This Side Of Paradise Great Gatsby

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The Cambridge Introduction to

F. Scott Fitzgerald
Although F. Scott Fitzgerald remains one of the most recognizable literary figures of the twentieth century, his legendary life – including his tempestuous romance with his wife and muse Zelda – continues to overshadow his art. However glamorous his image as the poet laureate of the 1920s, he was first and foremost a great writer with a gift for fluid, elegant prose. This introduction reminds readers why Fitzgerald deserves his preeminent place in literary history. It discusses not only his best-known works, The Great Gatsby (1925) and Tender Is the Night (1934), but the full scope of his output, including his other novels and his short stories. This
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A non-chronological approach, by contrast, allows us to assess his texts according to their own criteria rather than that of his best-known work. It discourages us from reading his debut novel, This Side of Paradise (1920), for the greatness it might foreshadow instead of achieve, for example, and to rediscover a story like “Family in the Wind” (1932) that is neglected simply because it does not reinforce the legend. Organizing by category instead of timeline has the additional benefit of highlighting the continuity of authorial interests. It invites us to compare, for example, Jay Gatsby to Monroe Stahr, the hero of Fitzgerald’s final, uncompleted novel, The Last Tycoon (1941), two characters not often discussed in the same breath simply because fifteen years separate their conception.2 My views on Fitzgerald reflect the influence of several mentors to whom I am indebted: Ruth Prigozy, Jackson R. Bryer, J. Gerald Kennedy, Scott Donaldson, Ronald Berman, Milton R. Stern, Linda Wagner-Martin, James L. W. West III, and Matthew J. Bruccoli. Special thanks as well to James H. Meredith, William Blazek, Gail D. Sinclair, Cathy W. Barks, Heidi Kunz, Michael K. Glenday, Susan Wanlass, and many, many more; the editorial board of the F. Scott Fitzgerald Review; the board of …show more content…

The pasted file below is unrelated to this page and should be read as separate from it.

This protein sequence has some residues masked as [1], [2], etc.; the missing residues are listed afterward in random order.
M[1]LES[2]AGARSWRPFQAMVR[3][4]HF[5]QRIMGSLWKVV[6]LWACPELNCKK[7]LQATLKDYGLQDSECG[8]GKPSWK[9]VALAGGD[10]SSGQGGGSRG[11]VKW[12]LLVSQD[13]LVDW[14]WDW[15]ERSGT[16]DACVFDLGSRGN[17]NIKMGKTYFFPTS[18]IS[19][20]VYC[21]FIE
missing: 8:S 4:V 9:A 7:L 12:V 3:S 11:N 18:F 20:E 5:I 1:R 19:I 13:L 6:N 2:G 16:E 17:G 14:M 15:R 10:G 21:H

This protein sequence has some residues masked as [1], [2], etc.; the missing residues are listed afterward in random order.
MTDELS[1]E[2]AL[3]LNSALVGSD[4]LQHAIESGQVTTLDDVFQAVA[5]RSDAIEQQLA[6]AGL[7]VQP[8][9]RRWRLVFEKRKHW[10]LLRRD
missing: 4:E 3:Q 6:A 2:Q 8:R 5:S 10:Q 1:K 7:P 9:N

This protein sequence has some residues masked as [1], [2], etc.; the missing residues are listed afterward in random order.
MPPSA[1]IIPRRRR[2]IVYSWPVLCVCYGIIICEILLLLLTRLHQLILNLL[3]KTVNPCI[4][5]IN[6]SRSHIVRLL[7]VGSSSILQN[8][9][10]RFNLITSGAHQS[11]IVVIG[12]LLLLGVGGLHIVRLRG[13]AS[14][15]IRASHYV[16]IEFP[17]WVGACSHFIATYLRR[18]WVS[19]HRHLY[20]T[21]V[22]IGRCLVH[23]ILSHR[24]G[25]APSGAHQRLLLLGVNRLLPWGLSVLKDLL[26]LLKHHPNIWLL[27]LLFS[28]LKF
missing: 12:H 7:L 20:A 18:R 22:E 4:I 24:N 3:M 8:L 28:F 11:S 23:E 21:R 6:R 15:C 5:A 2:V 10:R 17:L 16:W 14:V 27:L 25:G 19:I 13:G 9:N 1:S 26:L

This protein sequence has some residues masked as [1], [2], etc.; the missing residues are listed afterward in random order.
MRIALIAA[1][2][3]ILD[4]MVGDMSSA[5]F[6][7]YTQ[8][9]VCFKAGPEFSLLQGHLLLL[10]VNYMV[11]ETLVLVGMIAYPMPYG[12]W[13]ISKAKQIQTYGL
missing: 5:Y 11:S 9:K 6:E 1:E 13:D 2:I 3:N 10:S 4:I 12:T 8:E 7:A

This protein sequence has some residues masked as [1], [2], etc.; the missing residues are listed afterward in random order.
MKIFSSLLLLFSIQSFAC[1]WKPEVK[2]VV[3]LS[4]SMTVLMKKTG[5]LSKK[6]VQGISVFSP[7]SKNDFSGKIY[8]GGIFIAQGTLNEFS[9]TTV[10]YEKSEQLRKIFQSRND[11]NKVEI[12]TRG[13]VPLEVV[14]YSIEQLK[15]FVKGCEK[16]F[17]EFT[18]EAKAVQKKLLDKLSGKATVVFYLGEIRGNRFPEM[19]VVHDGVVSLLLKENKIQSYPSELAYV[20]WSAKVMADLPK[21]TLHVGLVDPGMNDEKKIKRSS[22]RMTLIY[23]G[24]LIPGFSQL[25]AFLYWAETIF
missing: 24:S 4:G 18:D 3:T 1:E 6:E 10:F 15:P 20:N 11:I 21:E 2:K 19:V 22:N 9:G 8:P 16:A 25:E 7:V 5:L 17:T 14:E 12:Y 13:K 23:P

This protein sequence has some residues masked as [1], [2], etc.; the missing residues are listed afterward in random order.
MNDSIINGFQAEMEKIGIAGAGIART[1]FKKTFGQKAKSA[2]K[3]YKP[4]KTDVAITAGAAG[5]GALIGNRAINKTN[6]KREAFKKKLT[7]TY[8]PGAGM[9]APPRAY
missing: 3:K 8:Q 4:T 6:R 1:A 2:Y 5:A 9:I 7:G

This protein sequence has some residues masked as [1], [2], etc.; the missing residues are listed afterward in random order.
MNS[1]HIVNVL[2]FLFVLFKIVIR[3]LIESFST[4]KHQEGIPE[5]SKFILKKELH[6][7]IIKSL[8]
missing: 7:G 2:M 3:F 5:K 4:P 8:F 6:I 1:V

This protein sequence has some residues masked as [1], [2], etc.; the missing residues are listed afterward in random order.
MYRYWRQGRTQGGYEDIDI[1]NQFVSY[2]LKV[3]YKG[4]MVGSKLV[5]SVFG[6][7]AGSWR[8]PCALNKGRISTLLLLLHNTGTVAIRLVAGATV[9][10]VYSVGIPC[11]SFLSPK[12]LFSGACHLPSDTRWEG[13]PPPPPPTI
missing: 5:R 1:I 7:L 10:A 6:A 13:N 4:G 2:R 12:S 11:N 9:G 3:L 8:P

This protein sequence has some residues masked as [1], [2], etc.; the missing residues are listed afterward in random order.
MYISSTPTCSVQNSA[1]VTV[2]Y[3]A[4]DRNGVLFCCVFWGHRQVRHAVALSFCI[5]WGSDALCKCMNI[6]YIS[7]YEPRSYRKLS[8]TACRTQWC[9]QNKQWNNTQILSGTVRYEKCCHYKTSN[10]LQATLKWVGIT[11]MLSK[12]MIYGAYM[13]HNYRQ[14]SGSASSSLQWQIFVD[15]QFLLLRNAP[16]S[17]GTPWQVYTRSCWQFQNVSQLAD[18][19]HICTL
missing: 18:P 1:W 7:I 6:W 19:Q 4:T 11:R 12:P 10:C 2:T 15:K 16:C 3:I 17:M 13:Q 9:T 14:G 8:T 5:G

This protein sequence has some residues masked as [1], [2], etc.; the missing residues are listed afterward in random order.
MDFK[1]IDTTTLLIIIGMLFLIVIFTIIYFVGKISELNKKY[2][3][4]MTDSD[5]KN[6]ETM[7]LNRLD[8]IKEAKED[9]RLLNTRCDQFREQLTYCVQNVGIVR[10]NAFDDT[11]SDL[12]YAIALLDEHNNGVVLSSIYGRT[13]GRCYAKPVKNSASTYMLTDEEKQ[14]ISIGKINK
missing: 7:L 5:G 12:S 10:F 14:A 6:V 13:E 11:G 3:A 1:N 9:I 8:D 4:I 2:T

Such obstacles demonstrate why teachers can never presume Fitzgerald’s importance; classroom discussions must recognize student likes and dislikes in order to transcend them. Otherwise, the experience of reading will never rise above the drudgery of an assignment. An essential issue for debate within this dialogue, I would further add, is the meaning of literary relevance itself. As I often admit to classes, I am not always certain that I know the line between trying to interest them in Fitzgerald and pandering to their interests. I talk openly of how, while I want to facilitate emotional connections with his work, I also hope to challenge the criteria determining students’ personal likes and dislikes – much as learning from the reasons for their ambivalence toward him teaches me to interrogate mine. One of my favorite initial reactions to The Great Gatsby provides an excellent entry into this discussion: “I couldn’t get into it,” a class member will say, by which he or she usually means, “This work had no personal relevance to me.” Classes are sometimes taken aback by my standard response: “Why should a work have to be personally relevant to you to be meaningful? Might there not be things worth learning about Fitzgerald and his place in American literature that have no direct bearing on your interests?” My question is as useful as it is provocative because it allows us to debate the pros and cons of personal

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